modern US farms of the future will be managed plant-byplant, a huge advance over farming by soil approaches of
the past. This approach will require massive data collection
and analysis on a scale not considered feasible today,
involving stationary or mobile sensors that can measure
characteristics of individual plants in real time. Sensors of the
future could be based on satellites (Bausch & Khosla, 2010),
b i o s y s t e m s e n g i n e e r i n g 1 1 4 ( 2 0 1 3 ) 3 5 8 e3 7 1
airplanes (Goel et al., 2003; Haboudane, Miller, Pattey, ZarcoTejada, & Strachan, 2004; Haboudane, Miller, Tremblay,
Zarco-Tejada, & Dextraze, 2002; Miao, Mulla, Randall,
Vetsch, & Vintila, 2007), unmanned aerial vehicles (Berni,
Zarco-Tejada, Suárez, & Fereres, 2009; Herwitz et al., 2004),
tractors (Adamchuk, Hummel, Morgan, & Upadhyaya, 2004;
Long, Engel, & Siemens, 2008), or attached to mobile robots
(Astrand & Baerveldt, 2002) to record weed densities, crop
height, leaf reflectance, moisture status and other properties
important for decisions about fertilizer and pest management.
These sensors must be robust, run on renewable energy
sources, and be able to relay information using wireless
networks (O’Shaughnessy and Evett, 2010; Wang, Zhang, &
Wang, 2006) to computers that can perform data mining
procedures and make complex management recommendations. These recommendations can be transmitted to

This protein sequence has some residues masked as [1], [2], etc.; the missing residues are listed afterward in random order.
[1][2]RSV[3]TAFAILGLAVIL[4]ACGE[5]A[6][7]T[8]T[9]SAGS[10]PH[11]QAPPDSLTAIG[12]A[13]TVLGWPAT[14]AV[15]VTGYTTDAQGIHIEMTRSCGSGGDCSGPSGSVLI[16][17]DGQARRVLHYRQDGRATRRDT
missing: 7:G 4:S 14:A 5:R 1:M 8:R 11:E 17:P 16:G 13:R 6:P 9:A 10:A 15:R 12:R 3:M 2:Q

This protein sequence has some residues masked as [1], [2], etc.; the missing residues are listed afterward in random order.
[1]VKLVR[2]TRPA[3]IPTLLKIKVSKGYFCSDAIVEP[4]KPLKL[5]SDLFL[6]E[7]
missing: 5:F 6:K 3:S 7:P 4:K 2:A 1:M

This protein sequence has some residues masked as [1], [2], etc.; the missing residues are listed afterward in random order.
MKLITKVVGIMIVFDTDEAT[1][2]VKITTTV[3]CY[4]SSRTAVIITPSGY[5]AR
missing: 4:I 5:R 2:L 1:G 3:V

computers and controllers in the field that are capable of
varying the rates of irrigation, fertilisers, and herbicides at fine
spatial resolution, if not plant-by-plant.
Remote sensing applications in
Remote sensing applications in agriculture are based on the
interaction of electromagnetic radiation with soil or plant
material. Typically, remote sensing involves the measurement
of reflected radiation, rather than transmitted or absorbed
radiation. Remote sensing refers to non-contact measurements of radiation reflected or emitted from agricultural fields.
The platforms for making these measurements include satellites, aircraft, tractors and hand-held sensors. Measurements
made with tractors and hand-held sensors are also known as
proximal sensing, especially if they do not involve measurements of reflected radiation. In addition to reflectance, transmittance and absorption, plant leaves can emit energy by
fluorescence (Apostol et al., 2003) or thermal emission (Cohen,
Alchanatis, Meron, Saranga, & Tsipris, 2005). Thermal remote
sensing for water stress in crops is based on emission of radiation in response to temperature of the leaf and canopy, which
varies with air temperature and the rate of evapotranspiration.
The amount of radiation reflected from plants is inversely